3D printing is not a new thing when it comes to scale modeling. Companies used the technology for rapid prototyping: printing the master, making a cast, and offering the final product in resin. With the increase in precision and resolution, new companies emerged, selling their designs as 3D printed pieces.
SSR Model appeared on the market very recently, with a catalogue full of very interesting goodies. I have heard a lot of praise about the quality of their 3D printed products, and I ordered several sets via SSR Model Facebook page to see their stuff for myself.
One of the sets I got is Next generation Light Anti-tank Weapon (NLAW) or RB57.
The set is packed in a zip lock bag, which contains two 3D printed weapons.
The printing supports are long, but with minimal attachment points.
I used Tamiya side cutters, Olfa blade and some fine grit sandpaper to remove the supports. It is a not a completely straightforward process and I suggest patience not to damage the piece… some of the details are delicate and could snap if manhandled.
The 3D print looks really good, and I couldn’t spot any printing lines with a naked eye. High magnification does reveal faint lines, but I believe a bit of primer will hide these completely.
The NLAW is a fire-and-forget, lightweight shoulder-fired, and disposable missile system, designed for infantry use. It can carry out an overfly top attack on an armored vehicle, or a direct attack on structures and non-armored vehicles. The system was developed in Sweden by prime contractor Saab Bofors Dynamics.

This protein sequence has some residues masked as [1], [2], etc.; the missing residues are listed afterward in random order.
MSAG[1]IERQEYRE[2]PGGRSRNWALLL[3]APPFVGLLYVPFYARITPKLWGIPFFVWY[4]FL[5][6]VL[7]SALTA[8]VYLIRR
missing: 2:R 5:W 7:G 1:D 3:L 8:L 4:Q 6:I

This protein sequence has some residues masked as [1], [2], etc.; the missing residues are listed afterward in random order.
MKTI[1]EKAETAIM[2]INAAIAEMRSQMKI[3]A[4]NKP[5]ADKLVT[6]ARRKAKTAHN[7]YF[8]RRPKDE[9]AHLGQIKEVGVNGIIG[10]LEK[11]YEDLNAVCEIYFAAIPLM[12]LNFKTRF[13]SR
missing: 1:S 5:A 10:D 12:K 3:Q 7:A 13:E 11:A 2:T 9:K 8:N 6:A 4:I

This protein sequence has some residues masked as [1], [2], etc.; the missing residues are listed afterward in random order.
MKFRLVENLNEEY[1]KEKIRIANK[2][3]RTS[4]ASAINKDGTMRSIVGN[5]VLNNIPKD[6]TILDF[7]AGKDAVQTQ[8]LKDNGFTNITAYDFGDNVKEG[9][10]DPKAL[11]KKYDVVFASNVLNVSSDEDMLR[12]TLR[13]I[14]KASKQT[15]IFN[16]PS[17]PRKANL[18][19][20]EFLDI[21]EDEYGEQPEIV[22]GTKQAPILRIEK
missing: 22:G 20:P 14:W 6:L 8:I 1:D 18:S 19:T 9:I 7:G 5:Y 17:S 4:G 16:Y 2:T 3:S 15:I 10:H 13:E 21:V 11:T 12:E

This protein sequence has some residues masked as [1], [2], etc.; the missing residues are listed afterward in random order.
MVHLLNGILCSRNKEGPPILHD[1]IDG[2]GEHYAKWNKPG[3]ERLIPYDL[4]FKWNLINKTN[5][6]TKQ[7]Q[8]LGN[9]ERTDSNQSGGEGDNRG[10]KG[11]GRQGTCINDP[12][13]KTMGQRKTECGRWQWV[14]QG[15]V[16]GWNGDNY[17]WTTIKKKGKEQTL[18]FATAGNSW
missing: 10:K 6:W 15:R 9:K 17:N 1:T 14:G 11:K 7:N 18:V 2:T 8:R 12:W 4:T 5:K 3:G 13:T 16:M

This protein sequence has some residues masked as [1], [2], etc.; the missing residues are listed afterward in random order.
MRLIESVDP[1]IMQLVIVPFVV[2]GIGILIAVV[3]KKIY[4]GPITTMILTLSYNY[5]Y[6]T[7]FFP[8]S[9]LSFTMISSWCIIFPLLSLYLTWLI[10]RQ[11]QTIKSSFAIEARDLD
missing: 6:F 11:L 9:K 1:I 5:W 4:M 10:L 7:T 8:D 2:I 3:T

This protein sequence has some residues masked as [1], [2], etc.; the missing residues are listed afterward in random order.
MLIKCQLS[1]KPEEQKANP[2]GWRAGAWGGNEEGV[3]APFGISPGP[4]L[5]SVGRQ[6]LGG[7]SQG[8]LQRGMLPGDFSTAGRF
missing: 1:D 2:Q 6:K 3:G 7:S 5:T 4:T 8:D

Comparing the reference images and the 1/35 scale weapon from SSR Model, I found a really good match. The firing mechanism, gunner’s optical sight, battery package, carrying handle… it’s all there. The only thing to build from scratch is a large carrying strap. I plan to do this using lead foil and some PE buckles. I noticed the gunner’s sight is in open position, so this particular NLAW is ready for action. Since I want to depict the stowed system, I have to clip the optical sight and glue it in stowed position. This shouldn’t be a problem.
Altogether, I’m really impressed with this 3D printed set from SSR Model. The complex shape of the NLAW is nicely delivered in scale, with lots of details all around. The printing lines are not visible, but under the highest magnification, and would probably disappear completely under a coat of primer.
Robot 57 (NLAW) from SSR Model delivers two NLAWs in1/35 scale. The system is well designed and printed on a high-resolution 3D printer. The printing supports might take some time to clean, but it is well worth the trouble, as the finished products looks really good and features superb details all around.
SSR Model range is available through their FB page: link
The current company catalog can be downloaded here: link